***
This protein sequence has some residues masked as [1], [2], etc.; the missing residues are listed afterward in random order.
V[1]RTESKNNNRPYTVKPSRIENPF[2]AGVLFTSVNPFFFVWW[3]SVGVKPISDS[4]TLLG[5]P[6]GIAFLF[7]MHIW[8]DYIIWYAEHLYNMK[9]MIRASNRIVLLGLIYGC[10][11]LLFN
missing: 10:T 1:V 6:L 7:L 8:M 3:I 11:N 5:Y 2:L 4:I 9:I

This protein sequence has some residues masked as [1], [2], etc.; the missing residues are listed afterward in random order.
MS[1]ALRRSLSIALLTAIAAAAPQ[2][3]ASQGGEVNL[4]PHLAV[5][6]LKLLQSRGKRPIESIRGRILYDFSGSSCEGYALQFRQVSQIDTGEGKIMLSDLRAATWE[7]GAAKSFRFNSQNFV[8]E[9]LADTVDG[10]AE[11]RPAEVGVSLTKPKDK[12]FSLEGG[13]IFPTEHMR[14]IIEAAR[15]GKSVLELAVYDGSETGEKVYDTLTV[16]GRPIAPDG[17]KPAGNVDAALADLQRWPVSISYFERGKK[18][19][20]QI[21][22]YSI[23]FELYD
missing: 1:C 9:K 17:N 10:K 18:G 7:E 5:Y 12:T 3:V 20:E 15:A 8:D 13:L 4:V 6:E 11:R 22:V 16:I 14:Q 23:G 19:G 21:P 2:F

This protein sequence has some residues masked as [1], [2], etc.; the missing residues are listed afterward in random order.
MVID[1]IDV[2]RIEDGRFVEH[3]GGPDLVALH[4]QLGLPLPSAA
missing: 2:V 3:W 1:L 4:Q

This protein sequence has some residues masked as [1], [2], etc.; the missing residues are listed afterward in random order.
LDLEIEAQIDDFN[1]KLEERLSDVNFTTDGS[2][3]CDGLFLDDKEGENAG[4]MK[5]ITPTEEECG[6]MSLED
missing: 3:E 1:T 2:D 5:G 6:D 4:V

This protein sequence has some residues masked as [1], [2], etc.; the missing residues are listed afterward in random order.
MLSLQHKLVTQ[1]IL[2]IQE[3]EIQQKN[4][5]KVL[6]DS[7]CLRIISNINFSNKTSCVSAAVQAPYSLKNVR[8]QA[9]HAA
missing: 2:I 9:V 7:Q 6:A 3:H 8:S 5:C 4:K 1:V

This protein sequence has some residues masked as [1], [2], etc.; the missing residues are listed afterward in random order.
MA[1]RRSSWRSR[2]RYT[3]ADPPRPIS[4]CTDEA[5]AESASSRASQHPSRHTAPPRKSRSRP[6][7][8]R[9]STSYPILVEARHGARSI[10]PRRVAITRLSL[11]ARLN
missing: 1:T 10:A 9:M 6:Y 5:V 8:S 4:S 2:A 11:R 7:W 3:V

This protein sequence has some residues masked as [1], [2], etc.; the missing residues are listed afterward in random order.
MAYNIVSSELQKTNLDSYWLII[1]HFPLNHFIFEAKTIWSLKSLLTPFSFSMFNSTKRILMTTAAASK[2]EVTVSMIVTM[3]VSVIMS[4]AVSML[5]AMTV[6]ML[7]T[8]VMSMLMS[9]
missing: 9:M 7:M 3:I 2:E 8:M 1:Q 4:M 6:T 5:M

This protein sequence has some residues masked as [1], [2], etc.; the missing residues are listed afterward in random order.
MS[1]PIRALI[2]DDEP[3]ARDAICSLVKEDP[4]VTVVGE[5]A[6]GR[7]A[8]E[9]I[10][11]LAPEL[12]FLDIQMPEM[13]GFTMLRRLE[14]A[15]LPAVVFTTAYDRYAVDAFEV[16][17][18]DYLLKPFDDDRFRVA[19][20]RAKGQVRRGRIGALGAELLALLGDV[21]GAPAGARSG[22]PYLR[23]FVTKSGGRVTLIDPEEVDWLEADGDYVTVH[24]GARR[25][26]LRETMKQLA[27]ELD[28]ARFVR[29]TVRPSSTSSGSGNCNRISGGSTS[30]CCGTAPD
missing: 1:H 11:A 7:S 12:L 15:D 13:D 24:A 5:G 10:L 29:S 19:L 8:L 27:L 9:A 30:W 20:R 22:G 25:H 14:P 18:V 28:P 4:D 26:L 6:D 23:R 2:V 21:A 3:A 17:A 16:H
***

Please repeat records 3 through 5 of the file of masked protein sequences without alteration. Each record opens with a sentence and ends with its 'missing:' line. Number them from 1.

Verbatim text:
This protein sequence has some residues masked as [1], [2], etc.; the missing residues are listed afterward in random order.
MVID[1]IDV[2]RIEDGRFVEH[3]GGPDLVALH[4]QLGLPLPSAA
missing: 2:V 3:W 1:L 4:Q

This protein sequence has some residues masked as [1], [2], etc.; the missing residues are listed afterward in random order.
LDLEIEAQIDDFN[1]KLEERLSDVNFTTDGS[2][3]CDGLFLDDKEGENAG[4]MK[5]ITPTEEECG[6]MSLED
missing: 3:E 1:T 2:D 5:G 6:D 4:V

This protein sequence has some residues masked as [1], [2], etc.; the missing residues are listed afterward in random order.
MLSLQHKLVTQ[1]IL[2]IQE[3]EIQQKN[4][5]KVL[6]DS[7]CLRIISNINFSNKTSCVSAAVQAPYSLKNVR[8]QA[9]HAA
missing: 2:I 9:V 7:Q 6:A 3:H 8:S 5:C 4:K 1:V